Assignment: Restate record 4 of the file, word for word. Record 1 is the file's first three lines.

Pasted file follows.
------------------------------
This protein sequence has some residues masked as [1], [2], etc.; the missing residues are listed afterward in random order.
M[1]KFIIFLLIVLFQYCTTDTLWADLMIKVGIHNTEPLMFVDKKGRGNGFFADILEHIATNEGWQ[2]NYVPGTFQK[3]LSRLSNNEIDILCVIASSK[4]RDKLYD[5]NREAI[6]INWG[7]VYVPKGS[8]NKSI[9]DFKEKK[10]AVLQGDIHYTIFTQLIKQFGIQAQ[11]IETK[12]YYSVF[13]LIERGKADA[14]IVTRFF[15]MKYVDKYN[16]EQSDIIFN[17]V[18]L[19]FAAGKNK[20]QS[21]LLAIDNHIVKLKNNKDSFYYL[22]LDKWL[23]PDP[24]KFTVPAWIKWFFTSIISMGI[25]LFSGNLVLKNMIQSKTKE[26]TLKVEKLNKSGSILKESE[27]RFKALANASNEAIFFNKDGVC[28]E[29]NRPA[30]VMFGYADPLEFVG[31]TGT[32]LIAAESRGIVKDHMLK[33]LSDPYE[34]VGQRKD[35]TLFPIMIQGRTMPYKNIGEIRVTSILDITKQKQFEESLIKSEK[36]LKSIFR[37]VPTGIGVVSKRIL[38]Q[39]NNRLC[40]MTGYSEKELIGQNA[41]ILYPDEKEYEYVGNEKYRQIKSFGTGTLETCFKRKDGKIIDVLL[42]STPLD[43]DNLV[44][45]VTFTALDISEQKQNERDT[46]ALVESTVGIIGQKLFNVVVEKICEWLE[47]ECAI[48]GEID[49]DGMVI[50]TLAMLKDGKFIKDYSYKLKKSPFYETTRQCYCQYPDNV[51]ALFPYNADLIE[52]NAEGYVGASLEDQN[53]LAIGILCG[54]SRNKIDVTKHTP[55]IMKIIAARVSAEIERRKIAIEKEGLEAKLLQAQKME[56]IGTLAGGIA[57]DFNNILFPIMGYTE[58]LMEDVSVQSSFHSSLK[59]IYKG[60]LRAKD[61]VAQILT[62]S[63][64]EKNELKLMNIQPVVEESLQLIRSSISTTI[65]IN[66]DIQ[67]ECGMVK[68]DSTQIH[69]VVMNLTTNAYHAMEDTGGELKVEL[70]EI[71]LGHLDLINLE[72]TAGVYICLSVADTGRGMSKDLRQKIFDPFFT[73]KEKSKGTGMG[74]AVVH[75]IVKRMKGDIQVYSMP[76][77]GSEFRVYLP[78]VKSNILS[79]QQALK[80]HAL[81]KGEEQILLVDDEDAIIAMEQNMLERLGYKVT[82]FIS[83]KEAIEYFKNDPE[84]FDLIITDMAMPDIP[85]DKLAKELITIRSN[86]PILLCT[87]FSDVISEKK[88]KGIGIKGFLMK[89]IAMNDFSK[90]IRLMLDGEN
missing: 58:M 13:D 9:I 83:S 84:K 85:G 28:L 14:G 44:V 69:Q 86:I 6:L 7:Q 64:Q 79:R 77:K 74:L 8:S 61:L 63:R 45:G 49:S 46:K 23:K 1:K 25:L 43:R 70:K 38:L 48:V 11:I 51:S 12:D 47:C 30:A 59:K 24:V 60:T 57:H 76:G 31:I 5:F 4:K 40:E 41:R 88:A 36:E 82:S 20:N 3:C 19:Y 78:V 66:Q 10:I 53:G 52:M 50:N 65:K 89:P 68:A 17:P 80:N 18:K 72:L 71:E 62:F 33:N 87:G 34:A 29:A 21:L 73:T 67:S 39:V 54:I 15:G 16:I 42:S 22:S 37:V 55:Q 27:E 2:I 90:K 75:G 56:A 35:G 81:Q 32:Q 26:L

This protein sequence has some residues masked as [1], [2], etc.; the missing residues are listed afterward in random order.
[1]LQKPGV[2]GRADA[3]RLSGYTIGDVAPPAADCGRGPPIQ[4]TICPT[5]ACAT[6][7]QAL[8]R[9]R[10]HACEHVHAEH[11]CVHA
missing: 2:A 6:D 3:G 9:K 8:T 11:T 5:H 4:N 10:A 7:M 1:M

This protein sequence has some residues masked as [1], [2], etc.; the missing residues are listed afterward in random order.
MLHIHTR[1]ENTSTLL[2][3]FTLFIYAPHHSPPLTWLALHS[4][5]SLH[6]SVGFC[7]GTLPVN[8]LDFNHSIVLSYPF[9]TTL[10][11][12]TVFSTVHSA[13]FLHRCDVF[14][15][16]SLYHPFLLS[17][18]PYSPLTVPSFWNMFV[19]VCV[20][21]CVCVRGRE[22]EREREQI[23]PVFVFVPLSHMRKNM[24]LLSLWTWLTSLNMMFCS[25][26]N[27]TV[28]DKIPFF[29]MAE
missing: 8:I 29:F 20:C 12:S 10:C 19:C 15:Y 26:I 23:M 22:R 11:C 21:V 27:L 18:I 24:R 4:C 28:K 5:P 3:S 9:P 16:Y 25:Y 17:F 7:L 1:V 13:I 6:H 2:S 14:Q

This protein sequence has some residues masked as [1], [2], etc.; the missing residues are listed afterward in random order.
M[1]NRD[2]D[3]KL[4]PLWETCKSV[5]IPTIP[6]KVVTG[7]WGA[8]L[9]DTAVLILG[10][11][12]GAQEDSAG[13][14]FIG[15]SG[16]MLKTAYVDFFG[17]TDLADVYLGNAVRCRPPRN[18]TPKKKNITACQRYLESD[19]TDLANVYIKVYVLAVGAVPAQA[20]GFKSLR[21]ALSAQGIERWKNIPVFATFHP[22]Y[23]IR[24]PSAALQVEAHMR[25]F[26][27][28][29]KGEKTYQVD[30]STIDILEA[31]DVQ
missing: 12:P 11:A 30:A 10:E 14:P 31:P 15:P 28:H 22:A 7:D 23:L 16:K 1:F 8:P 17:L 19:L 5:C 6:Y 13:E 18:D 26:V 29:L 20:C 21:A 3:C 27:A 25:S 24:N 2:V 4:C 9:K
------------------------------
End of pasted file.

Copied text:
This protein sequence has some residues masked as [1], [2], etc.; the missing residues are listed afterward in random order.
M[1]NRD[2]D[3]KL[4]PLWETCKSV[5]IPTIP[6]KVVTG[7]WGA[8]L[9]DTAVLILG[10][11][12]GAQEDSAG[13][14]FIG[15]SG[16]MLKTAYVDFFG[17]TDLADVYLGNAVRCRPPRN[18]TPKKKNITACQRYLESD[19]TDLANVYIKVYVLAVGAVPAQA[20]GFKSLR[21]ALSAQGIERWKNIPVFATFHP[22]Y[23]IR[24]PSAALQVEAHMR[25]F[26][27][28][29]KGEKTYQVD[30]STIDILEA[31]DVQ
missing: 12:P 11:A 30:A 10:E 14:P 31:P 15:P 28:H 22:A 7:D 23:L 16:K 1:F 8:P 17:L 19:L 5:C 6:Y 13:E 18:D 26:V 29:L 20:C 21:A 3:C 27:A 25:S 24:N 2:V 4:C 9:K